I opened my mouth and closed it again. We looked at each other a while.

”Can I have some more of that glittery stuff?”

”Mmmm. I think you need something stronger. Try a sugarplum.”

I tasted rum ball. Peppermint. Those hard candies with the picture all the way through. Mama’s favorite fudge. A chorus line of Christmas candies danced through my mouth. The Swedish Angel Chimes, run on candle power, say tingatingatingating. Mama, with a funny smile, promised to give Santa my letter. Greeting cards taped on the refrigerator door. We rode through the tree farm on a straw-filled trailer pulled by a red and green tractor, looking for a perfect pine.
It was so big, Daddy had to cut a bit off so the star wouldn’t scrape the ceiling. Lights, ornaments, tinsel. Daddy lifted me up to the mantle to hang my stocking. My dolls stayed up to see Santa Claus, and in the morning they all had new clothes. Grandma carried in a platter with the world’s biggest turkey, and I got the drumstick. Joey’s Christmas puppy chased my Christmas kitten up the tree and it would have fallen over but Daddy held it while Mama got the kitten out. Daddy said every bad word there was but he kept laughing anyway. I sneaked my favorite plastic horse into the nativity scene, between the camels and the donkey.

I came back to reality slowly, with a silly smile on my face and a tickly feeling behind my eyes like they wanted to cry. The phrase ”visions of sugarplums” took on a whole new meaning.

”How long has it been,” Santa asked, “since you played with a nativity set?-“

”But it symbolizes—“

”The winter-born king. The sacred Mother and her sun-child. Got a problem with that? You could redecorate it with pentagrams if you like, they’ll look fine. As for the Christianization, I’ve heard who you invoke at Imbolc.”

”But Bridgid was a Goddess for centuries before the Catholic Church-oh.” I crossed my arms and tried to glare at him, but failed. “You’re a sneaky old elf, y’know?”

”The term is ‘jolly old elf.’ Care for another sugarplum?”

I did.

I tasted gingerbread. My first nip of eggnog the way the grown-ups drink it. Fresh sugar cookies, shaped like trees and decked with colored frosting. Dad had been laid off, but we managed a lot of cheer. They told us Christmas would be “slim pickings.” Joey and I smiled bravely when Mama brought home that spindly spruce. We loaded down our “Charlie Brown Christmas Tree” with every light and ornament it could hold. Popcorn and cranberry strings for the outdoor trees.
Mistletoe in the hall: plastic mistletoe, real kisses. Joey and I snipped and glued and stitched and painted treasures to give as presents. We agonized over our “Santa” now we knew where the goodies came from, and we tried to compromise between what we longed for and what we thought they could afford. Every day we hoped the factory would reopen. When Joey’s dog ate my mitten, I wasn’t brave. I knew that meant I’d get mittens for Christmas, and one less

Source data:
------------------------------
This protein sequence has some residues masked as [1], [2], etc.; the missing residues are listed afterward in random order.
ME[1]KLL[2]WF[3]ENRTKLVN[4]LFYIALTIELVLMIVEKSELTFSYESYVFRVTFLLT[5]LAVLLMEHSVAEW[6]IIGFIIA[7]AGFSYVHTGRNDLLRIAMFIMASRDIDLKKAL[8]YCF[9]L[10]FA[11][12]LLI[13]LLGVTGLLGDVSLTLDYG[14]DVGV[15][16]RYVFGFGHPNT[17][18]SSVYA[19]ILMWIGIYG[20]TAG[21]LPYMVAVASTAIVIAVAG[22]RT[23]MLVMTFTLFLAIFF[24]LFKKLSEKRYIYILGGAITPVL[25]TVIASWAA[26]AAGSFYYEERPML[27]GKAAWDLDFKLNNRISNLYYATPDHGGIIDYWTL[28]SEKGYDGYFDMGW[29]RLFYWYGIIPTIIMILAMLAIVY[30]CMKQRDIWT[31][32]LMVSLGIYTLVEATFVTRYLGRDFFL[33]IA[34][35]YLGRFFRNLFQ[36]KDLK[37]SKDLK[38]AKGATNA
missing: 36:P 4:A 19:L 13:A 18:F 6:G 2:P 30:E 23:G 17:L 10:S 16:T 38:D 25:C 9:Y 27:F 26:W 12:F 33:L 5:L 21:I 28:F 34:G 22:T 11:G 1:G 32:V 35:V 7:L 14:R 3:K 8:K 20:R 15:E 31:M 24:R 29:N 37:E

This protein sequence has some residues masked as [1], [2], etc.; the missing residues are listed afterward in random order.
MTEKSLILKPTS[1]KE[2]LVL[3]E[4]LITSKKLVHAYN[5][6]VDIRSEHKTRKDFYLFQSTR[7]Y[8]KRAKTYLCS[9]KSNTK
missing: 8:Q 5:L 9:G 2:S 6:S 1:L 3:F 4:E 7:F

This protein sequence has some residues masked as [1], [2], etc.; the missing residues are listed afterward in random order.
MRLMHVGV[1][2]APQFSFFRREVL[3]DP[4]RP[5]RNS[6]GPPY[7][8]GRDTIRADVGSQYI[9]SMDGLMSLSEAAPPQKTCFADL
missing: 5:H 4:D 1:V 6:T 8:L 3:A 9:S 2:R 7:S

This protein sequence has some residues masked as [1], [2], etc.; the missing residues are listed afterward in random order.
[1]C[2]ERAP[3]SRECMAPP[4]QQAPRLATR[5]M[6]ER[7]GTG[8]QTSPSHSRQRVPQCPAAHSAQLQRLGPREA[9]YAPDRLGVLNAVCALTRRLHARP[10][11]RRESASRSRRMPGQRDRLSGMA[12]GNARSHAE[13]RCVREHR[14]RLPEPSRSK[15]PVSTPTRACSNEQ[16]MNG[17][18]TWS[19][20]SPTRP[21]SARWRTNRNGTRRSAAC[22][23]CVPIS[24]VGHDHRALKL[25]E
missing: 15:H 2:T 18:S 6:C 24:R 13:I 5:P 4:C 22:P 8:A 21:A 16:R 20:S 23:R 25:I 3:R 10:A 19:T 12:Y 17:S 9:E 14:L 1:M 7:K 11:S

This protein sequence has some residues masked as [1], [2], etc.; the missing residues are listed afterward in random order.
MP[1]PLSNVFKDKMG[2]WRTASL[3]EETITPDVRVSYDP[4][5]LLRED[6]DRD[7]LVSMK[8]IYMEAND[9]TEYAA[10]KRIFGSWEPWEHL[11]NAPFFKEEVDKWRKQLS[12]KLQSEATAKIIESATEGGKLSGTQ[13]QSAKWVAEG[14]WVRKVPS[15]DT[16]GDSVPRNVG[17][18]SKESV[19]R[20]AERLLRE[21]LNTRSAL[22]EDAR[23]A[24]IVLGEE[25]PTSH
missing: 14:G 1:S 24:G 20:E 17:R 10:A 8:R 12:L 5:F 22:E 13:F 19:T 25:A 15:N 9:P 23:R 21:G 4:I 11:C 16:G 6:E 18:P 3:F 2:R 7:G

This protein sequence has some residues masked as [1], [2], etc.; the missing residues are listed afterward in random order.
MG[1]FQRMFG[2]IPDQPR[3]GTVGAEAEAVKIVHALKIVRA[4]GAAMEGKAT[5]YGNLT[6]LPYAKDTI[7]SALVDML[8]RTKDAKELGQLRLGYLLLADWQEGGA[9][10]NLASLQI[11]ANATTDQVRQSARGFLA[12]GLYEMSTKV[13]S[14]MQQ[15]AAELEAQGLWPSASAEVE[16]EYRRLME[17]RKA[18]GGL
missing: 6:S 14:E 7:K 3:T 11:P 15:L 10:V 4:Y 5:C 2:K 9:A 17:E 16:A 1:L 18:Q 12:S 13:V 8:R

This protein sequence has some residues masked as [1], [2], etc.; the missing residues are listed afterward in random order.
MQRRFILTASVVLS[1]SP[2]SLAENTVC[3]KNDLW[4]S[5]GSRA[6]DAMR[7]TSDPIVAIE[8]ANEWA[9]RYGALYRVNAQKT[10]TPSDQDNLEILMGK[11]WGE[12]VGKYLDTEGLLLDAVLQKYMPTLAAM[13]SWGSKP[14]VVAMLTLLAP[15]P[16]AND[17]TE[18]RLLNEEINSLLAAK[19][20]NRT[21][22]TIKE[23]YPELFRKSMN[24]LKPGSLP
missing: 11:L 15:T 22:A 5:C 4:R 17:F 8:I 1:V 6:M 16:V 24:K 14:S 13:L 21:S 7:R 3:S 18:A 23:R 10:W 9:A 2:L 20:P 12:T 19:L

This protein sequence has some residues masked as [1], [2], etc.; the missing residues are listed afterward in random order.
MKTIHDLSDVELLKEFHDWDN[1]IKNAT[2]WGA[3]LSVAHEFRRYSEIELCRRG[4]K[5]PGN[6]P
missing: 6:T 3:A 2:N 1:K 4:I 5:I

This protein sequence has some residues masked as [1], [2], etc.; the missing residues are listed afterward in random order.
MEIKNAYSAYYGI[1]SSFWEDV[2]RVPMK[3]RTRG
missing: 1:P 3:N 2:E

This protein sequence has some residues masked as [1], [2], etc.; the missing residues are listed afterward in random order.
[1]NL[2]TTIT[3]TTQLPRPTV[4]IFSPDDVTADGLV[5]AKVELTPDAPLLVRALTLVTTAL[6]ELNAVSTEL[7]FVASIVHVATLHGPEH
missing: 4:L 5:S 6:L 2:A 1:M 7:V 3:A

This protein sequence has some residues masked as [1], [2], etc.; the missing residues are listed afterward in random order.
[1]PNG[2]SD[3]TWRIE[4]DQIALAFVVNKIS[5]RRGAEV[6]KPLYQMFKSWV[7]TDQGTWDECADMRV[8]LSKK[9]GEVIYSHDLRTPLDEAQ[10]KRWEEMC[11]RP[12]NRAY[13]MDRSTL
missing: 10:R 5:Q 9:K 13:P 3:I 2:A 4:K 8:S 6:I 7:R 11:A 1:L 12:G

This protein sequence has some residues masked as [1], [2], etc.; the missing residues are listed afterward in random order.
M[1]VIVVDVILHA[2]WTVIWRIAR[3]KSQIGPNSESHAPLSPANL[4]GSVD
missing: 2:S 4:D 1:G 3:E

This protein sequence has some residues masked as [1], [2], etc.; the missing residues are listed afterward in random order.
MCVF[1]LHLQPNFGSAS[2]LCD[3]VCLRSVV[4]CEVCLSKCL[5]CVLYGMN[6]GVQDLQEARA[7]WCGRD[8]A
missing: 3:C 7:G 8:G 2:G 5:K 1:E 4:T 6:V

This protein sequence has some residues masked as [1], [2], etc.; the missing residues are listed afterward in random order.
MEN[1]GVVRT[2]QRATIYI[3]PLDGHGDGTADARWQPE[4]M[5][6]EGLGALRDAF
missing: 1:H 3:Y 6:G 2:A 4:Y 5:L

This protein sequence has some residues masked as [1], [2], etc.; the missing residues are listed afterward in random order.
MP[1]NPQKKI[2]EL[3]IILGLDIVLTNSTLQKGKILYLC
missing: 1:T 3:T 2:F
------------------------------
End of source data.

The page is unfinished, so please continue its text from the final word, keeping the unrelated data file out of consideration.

toy. I cried. On December twenty-fifth we opened our presents ve-ery slo-wly, drawing out the experience. We made a show of cheer over our socks and shirts and meager haul of toys. I got red mittens. We could tell Mama and Daddy were proud of us for being so brave, because they
were grinning like crazy.

”Go out to the garage for apples.” Mama told us, “We’ll have apple pancakes.”

I don’t remember having the pancakes. There was a dollhouse in the garage. No mass-produced aluminum thing but a homemade plywood dollhouse with wall-papered walls and real curtains and thread-spool chairs. My dolls were inside, with newly sewn clothes. Joey was on his knees in front of a plywood barn with hay in the loft. His old farm implements had new paint. Our plastic animals were corralled in popsicle stick fences. The garage smelled like apples and hay, the
cement was bone-chilling under my slippers, and I was crying.

My knees were drawn up to my chest, arms wrapped around them. My chest felt tight, like ice cracking in sunshine. Santa offered me a huge white handkerchief. When all the ice in my chest had melted, he cleared his throat. He was pretty misty-eyed, too.

”Want to come sit on my lap and tell me what you want for Christmas?”

”You’ve already given it to me.” But I sat on his lap anyway, and kissed his rosy cheek until he did his famous laugh.

”I’d better go now, Frannie. I have other stops to make, and you have work to do.”

”Right. I’d better pop the corn tonight, it strings best when it’s stale.” I let him out the door. The reindeer were pawing impatiently at the moon-kissed new-fallen snow. I’d swear Rudolph winked at me.

”Don’t forget the milk and cookies.”

”Right. Uh, December twenty-fourth, or Solstice, or what?”

He shrugged. “Whatever night you expect me, I’ll be there. Eh, don’t wait up. Visits like this are tightly rationed. Laws of Nature, y’know, and She’s strict with them.”

”Gotcha. Thanks, Santa.” I kissed his cheek again. “Happy Holidays.”

The phrase had a nice, non-denominational ring to it. I thought I’d call my parents and in-laws soon and try it out on them. Santa laid his finger aside of his nose and nodded.

”Blessed be, Frannie.”

The sleigh soared up, and Santa really did exclaim something. It sounded like old German. Smart-aleck elf. When I closed the door, the radio was playing Jethro Tull’s “Solstice Bells.”


Friday, November 19, 2010

I wanna learn permaculture